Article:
Landgraaf hosts talent-laden line-up at the season’s opening World Cup

Athletes from 24 countries to compete in two banked slalom races from 28-30 November in the Netherlands, including 10 Paralympic medallists. 28 Nov 2021
A female Para snowboarder riding with in a competition
Dutch rider Renske van Beek will be one of the home stars at the Landgraaf 2021 World Para Snowboard World Cup
ⒸThomas Lovelock for OIS/IOC
By Lena Smirnova | For World Para Snow Sports

The 2021-22 season promises to be the biggest one yet, with the Lillehammer 2021 World Para Snow Sports Championships and the Beijing 2022 Paralympic Winter Games taking place only weeks apart, and the talent-laden line-up at the season’s opening World Cup is solid proof of that.

Landgraaf is hosting two banked slalom races from 28-30 November to kick off the season. Athletes from 24 countries will compete at the event, including 10 Paralympic medallists.

Home expectations

Dutch rider Renske van Beek is hoping to enjoy the home advantage and collect enough points to qualify for Beijing 2022 in the women’s SB-LL2 banked slalom.

“The qualifications are pretty high in the Netherlands so I really have to be at my best to qualify for the Games,” van Beek said. “I have a few other chances this season, but I’m really hoping - because Landgraaf is always my best race - that I just get on the podium.”

The Dutch riders are once again among the medal favourites at the World Cup. Lisa Bunschoten and van Beek consistently show the fastest times in the SB-LL2 races, while Chris Vos is the one to beat in the men’s SB-LL1.

The home team took further steps to up their game this season. A new coach came on board, the riders spent numerous hours strength training in the gym and took several trips to the Alps to hone down their on-snow skills.

For her part, van Beek switched up her technique and worked on improving her turns. She has also embraced a newfound confidence that was missing in previous seasons.

“The most important thing in my case is the mental piece,” van Beek said. “Four years ago, I was scared a lot, everything was new and it was so much all the time. And now it’s more like a routine, you know what works for you and what doesn’t. So with my experience, and the strength that I got and the mental progress I made, now I think, ‘I got this’.”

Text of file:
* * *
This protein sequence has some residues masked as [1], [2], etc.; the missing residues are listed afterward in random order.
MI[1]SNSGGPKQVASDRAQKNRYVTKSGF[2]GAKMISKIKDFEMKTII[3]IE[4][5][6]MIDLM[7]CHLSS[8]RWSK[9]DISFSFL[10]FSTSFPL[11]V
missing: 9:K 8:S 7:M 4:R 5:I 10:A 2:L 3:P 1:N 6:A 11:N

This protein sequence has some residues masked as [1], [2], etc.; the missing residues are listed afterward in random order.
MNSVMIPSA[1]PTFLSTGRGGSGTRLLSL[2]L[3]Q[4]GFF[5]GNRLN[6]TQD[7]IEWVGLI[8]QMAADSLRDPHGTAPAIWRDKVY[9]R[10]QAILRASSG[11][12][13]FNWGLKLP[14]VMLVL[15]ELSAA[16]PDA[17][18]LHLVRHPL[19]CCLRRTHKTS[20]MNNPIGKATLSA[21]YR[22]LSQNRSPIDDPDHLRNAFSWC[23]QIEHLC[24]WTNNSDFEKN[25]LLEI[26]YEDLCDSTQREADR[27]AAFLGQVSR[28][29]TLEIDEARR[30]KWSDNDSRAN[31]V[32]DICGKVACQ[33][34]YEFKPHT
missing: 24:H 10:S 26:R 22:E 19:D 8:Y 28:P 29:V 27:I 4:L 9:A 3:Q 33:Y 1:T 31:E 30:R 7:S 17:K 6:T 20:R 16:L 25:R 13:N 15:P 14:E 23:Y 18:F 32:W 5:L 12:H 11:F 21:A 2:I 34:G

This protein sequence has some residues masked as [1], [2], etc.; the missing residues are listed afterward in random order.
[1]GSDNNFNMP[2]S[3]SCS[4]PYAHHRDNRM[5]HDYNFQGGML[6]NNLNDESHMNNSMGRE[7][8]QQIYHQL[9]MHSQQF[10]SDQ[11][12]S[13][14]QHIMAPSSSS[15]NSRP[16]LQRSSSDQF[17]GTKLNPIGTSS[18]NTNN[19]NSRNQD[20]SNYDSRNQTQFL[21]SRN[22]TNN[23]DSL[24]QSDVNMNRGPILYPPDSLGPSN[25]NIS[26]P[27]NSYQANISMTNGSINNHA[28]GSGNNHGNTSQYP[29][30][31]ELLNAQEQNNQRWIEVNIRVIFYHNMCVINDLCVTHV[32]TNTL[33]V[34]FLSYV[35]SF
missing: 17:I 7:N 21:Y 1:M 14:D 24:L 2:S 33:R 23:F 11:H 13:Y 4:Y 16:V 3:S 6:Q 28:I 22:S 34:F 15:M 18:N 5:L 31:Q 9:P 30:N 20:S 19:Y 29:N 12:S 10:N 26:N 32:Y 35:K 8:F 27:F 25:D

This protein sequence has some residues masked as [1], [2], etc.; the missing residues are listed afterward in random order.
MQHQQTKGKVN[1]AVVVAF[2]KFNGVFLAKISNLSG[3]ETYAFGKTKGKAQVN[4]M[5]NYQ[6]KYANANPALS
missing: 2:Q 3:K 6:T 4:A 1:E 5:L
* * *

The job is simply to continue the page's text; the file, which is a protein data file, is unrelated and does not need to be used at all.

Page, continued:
“I know I did everything in my power to be at my best at this moment. Now I can finally measure myself up to others so I’m super curious where I’m at and what I still have to do,” she added.

One of van Beek’s rivals in the SB-LL2 class is Canada’s Sandrine Hamel, who was missing from the circuit last season due to COVID-related travel precautions. A consistent medallist at the World Cup in the past, Hamel will be trying to get back into race mode in Landgraaf.

“The main challenge is definitely that I haven’t been at the top of the course with the other girls in a while, but I think our coaches prepared us really well for that,” Hamel said. “Even in training, they were trying to do assimilation into what a race day would be like and that always kept us on our toes, even during training.”

Like the Dutch team, Hamel and the three other Canadian riders who are competing in Landgraaf took advantage of the competition lull during the pandemic to improve their technique.

“We worked a lot on drums. I would say that was one of my weaknesses,” Hamel said. “As Canadians we were really lucky because even if we couldn’t travel, we have a great environment at home so we were able to train on different courses. The coaching staff made sure that they could challenge us at every training camp… So I think the whole team is ready to show what we can do this week.”

Top guns

Paralympic champion in the men’s SB-LL1 banked slalom Noah Elliott has also missed competitions due to the pandemic, but is now returning in full force.

“Beijing and Lillehammer are obviously the main focuses of this season, but I think the main focus is to overcome some of the challenges we’ve all faced and to really get back out there,” the USA rider said.

“Some of my goals are to go there and obviously get good results, but also to do that self-conquering to get past the year that we’ve all been dealing with, so coming together as a team and as a world to do the best that we can at these World Cups.”

In addition to four-time world champion Chris Vos, Elliott’s teammate Mike Schultz will be among his main competition.

The Paralympic snowboard cross champion was second to Elliott at the closing World Cup in Colere, Italy last season but is revamping his efforts to get to the top ahead of Beijing 2022, which will coincide with the release of his memoir.

Japan’s Daichi Oguri and Croatia’s Bruno Bosnjak also show consistently high results in the SB-LL1 class while newcomer Tyler Turner of Canada could be a surprise medallist.

“As far as big threats in competition, everybody has completely shifted and are now riding at a better level than they ever have,” Elliott said. “I wouldn’t rule anybody out. I think everybody is riding really, really good and it will be cool to see how it plays out on race day.”

The USA team also has a strong presence in the men’s SB-LL2 class, headlined by veteran rider Evan Strong who is making a comeback to the circuit, multi-World Cup winner Keith Gabel, and rising stars Zach Miller and Garrett Geros. 

In the men’s SB-UL, all the top names will be at the starting gates in Landgraaf. France’s Maxime Montaggioni, Great Britain’s James Barnes-Miller and Italy’s Jacopo Luchini promise to push each other to the limit once again as they head into the showdown of the year.

Live results from the World Cup in Landgraaf, Netherlands are available on the World Para Snowboard website